Volume 43 | Number 2 | Spring 2013
Spring 2013 Issue | By Mark Neil Levine
Photo by ISU Photographic Services/Susan Duncan
Terry Fredrickson was a heavily-recruited and accomplished debater when he came to Idaho State University.
"I fell in love with ISU the minute I stepped foot on campus and saw the orange 'I' atop Red Hill," Fredrickson recalls. He spurned an offer from Boise State University and joined the ISU debate team. The next year he received the Sarah Partlow debate scholarship and made it to the national debate finals in California.
His attention turned to politics and in 2004 his fellow students elected him ASISU president. "I decided that instead of sitting back and complaining about things, I would work to improve the things that concerned me."
After earning a degree in political science Fredrickson's life reached a seminal moment when his older brother died of a heroin overdose.
"At that point I decided to dedicate my life to counseling so I could make a difference and perhaps help another family avoid the pain of losing a loved one to substance abuse," he said.
"I was very close to my brother — he was more like a best friend — and the pain of losing him caused me to assess my career goals. I decided to devote my life to being a full-time counselor. I began working at MK Place, a drug and alcohol rehab for adolescents, and worked there seven years. In fact, I still work as a part-time addiction counselor."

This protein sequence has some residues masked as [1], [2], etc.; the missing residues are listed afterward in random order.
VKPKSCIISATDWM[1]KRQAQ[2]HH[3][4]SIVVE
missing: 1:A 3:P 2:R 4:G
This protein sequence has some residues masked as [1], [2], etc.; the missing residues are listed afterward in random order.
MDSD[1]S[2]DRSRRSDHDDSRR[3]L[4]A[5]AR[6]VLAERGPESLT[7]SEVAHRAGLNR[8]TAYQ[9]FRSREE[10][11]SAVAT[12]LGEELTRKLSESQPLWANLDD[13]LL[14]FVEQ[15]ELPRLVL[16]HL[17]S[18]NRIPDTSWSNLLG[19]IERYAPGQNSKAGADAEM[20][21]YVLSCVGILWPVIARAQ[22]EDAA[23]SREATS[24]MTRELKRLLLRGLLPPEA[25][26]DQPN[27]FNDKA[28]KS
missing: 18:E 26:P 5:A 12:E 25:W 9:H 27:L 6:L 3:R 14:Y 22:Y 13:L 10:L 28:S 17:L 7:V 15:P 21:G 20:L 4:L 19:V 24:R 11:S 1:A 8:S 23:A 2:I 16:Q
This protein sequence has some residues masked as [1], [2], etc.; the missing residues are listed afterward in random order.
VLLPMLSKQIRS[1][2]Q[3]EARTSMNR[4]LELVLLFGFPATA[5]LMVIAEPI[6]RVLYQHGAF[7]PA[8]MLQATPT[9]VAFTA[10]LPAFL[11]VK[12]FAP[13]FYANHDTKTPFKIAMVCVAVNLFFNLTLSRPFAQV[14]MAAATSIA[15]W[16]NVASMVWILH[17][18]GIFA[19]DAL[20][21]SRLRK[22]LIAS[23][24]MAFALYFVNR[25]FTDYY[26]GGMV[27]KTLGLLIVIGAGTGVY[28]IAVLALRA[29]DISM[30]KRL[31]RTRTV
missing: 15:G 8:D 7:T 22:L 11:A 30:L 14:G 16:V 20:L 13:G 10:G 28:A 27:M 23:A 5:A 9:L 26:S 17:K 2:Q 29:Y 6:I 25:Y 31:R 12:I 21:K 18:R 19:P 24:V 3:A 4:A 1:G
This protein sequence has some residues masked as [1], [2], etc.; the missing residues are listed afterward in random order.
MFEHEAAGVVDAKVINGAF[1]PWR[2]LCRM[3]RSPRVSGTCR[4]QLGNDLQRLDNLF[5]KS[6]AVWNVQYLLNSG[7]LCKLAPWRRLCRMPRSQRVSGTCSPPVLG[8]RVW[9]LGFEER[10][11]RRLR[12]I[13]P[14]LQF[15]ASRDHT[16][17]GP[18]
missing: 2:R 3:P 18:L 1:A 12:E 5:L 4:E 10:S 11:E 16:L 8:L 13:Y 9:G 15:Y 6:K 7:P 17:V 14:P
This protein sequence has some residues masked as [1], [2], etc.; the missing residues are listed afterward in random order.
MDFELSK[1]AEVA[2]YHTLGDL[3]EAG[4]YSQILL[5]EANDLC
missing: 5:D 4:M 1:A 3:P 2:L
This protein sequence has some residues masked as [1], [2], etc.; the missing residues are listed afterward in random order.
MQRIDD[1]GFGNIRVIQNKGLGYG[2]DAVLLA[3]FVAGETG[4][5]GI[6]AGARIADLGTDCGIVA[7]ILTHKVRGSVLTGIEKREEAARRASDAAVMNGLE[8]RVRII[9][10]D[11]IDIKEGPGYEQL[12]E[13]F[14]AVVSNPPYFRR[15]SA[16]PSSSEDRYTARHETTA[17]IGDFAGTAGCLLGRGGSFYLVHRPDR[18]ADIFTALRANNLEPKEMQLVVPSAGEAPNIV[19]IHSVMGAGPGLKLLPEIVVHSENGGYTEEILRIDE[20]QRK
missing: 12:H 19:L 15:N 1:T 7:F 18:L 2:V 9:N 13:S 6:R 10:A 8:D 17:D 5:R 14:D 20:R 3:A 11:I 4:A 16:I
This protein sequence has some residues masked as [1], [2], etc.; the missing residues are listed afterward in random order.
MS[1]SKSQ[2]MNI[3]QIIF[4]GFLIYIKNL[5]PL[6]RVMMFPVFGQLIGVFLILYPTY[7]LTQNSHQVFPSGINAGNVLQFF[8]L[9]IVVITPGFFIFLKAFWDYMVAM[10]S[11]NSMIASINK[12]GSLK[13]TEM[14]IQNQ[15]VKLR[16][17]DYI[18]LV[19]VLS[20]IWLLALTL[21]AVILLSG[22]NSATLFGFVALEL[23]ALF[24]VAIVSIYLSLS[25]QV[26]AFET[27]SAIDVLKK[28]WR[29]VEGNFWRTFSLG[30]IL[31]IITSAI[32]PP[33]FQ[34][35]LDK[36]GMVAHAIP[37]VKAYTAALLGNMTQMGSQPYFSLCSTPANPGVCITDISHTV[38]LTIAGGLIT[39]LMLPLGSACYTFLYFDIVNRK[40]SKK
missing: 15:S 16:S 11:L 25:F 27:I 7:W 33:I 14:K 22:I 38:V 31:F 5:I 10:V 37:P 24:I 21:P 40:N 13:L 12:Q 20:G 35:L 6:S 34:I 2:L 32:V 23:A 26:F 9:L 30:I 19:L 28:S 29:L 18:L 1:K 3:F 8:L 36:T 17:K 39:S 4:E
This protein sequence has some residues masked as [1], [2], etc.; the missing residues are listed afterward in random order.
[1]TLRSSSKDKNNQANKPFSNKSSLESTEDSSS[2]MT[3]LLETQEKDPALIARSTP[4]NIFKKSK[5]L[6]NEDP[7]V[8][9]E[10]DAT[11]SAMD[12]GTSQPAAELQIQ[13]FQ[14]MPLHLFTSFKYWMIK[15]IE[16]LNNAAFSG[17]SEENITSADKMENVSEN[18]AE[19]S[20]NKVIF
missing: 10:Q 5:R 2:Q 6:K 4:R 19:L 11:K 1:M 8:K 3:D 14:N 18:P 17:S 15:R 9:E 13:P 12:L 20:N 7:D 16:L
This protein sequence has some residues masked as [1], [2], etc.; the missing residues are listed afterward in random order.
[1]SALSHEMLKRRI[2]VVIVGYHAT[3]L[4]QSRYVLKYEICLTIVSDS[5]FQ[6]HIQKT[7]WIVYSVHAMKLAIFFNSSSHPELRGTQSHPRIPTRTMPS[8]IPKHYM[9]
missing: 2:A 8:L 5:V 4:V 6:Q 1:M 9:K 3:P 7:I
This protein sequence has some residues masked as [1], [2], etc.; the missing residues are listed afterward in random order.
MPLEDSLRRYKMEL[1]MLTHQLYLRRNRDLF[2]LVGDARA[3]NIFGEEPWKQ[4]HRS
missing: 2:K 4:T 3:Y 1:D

Continuing to practice his philosophy of giving back to the community, Fredrickson accepted the challenge to lead New Day Products and Resources, becoming CEO and executive director in October 2010. New Day provides employment for more than 100 people with disabilities and offers a wide range of services from car detailing to making wood products.
New Day operates The Orange and Black Store, an independent ISU school spirit shop specializing in a wide array of officially licensed Bengal merchandise. In addition to the retail operation, New Day offers an extensive line of wholesale custom screen printing.
The creation of The Orange and Black Store addressed a perceived community demand for reasonably priced ISU apparel.
"The heart of our business plan was to create a line of quality merchandise that anyone could afford. We initially took out a three-month lease hoping the concept would catch on. What happened just blew us away."
Today, The Orange and Black Store offers an extensive line of ISU merchandise from jewelry to dog apparel to souvenirs.
Under his leadership, New Day has been successful in securing several governmental grants, thus allowing the company to expand its service line and create additional opportunities to train area residents and provide them a means to be self sufficient. Fredrickson jokes that "one of the rules I have is a dress code ... every Wednesday, every employee is expected to show their Bengal pride by wearing orange and black."
When asked his personal philosophy Fredrickson quickly says, "What you have to give, people need to have." That's a philosophy that he and his wife Erica practice on a daily basis. The Fredricksons have "adopted" the ISU club baseball team and are frequent spectators and have helped with a few fundraisers. Most recently, they donated warm-ups to the team. Their interest extends beyond baseball. On the coldest of Idaho spring days you'll find him cheering on the ISU women's softball team with the same enthusiasm that marks his love for ISU.
What does the future hold for New Day and Fredrickson? "New Day has the capacity to continue to grow and provide even more services to those with disabilities. There is no better feeling than helping someone achieve their dreams. Our motto is 'Do not dis our ability.'"
As for personal future plans Fredrickson is eying a possible career in Idaho politics. "Erica and I feel strongly that we need to give back to the community because we, as well as the rest of Southeast Idaho, have benefited from the amenities provided by ISU. We want to make a difference."